Engineering Design Projects (ES 100), the capstone course at the Harvard John A. Paulson School of Engineering and Applied Sciences, challenges seniors to engineer a creative solution to a real-world problem.
Minimizing the Impact of Child Bike Seats
Rainy Michelsen, S.B. ’20, mechanical engineering
Many families rely on child bike seats to transport children between 1 and 4 years old, but current U.S. product safety standards for bike seats do not include regulations to protect the child in the event of overturn accidents. Michelsen set out to develop a safer and more accessible child bike seat that also has a smaller environmental impact that many commercially available models. To meet her goals, Michelsen had to create new safety, environmental, and user experience requirements for the product through characterization testing and expanded system analysis. She designed a child bike seat that could be mounted on a rear cargo rack without requiring any modifications to the bike frame. In addition, her design incorporates a headrest and roll bar specifically designed for impact protection, head support, and adaptability. Michelsen also added a roll cage to improve safety, and produced the bike seat with adjustable components so an individual could continue to use the product as a child grows, reducing waste.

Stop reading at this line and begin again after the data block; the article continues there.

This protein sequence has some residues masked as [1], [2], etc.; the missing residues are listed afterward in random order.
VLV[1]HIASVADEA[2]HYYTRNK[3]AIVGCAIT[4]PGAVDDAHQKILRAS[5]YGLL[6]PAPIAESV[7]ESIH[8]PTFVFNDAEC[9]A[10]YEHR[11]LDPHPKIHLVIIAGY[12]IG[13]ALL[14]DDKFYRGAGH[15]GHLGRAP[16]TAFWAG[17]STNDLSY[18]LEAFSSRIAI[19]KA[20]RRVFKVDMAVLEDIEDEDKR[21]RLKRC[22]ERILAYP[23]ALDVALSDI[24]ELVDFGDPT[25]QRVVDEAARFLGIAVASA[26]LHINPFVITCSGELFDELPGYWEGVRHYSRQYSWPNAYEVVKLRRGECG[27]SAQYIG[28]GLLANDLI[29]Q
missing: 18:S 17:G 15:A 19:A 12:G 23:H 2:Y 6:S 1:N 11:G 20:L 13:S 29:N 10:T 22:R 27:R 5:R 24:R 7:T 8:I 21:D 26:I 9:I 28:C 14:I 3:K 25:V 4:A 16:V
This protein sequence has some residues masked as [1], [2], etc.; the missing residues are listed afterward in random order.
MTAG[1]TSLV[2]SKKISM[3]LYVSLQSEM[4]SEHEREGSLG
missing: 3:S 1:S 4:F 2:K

“Beyond these objectives, this project worked to provide a proof of concept to demonstrate design principles and philosophies to support more environmentally responsible product development, user repair empowerment, and preventative engineering,” she said.
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